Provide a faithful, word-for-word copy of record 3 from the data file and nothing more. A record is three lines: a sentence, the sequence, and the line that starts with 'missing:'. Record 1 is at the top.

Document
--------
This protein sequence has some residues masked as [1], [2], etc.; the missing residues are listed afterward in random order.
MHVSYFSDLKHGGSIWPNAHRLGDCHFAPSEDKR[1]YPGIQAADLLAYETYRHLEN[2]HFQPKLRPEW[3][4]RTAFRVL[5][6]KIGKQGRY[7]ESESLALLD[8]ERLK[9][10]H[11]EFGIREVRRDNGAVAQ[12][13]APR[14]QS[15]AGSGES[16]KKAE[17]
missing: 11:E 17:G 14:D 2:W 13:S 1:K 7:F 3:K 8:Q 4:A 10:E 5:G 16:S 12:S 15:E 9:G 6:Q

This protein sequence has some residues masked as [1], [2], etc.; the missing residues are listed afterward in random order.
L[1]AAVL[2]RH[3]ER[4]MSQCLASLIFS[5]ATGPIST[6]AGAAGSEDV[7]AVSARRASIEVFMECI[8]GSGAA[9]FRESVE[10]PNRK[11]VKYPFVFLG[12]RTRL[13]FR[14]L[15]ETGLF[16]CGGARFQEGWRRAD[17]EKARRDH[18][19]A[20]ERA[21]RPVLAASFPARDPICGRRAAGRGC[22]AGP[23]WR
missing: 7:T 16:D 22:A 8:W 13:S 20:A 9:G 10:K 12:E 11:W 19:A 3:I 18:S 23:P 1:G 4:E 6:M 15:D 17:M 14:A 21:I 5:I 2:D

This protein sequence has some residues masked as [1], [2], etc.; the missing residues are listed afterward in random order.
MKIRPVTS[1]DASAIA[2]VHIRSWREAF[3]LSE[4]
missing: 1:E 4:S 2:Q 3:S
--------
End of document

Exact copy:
This protein sequence has some residues masked as [1], [2], etc.; the missing residues are listed afterward in random order.
MKIRPVTS[1]DASAIA[2]VHIRSWREAF[3]LSE[4]
missing: 1:E 4:S 2:Q 3:S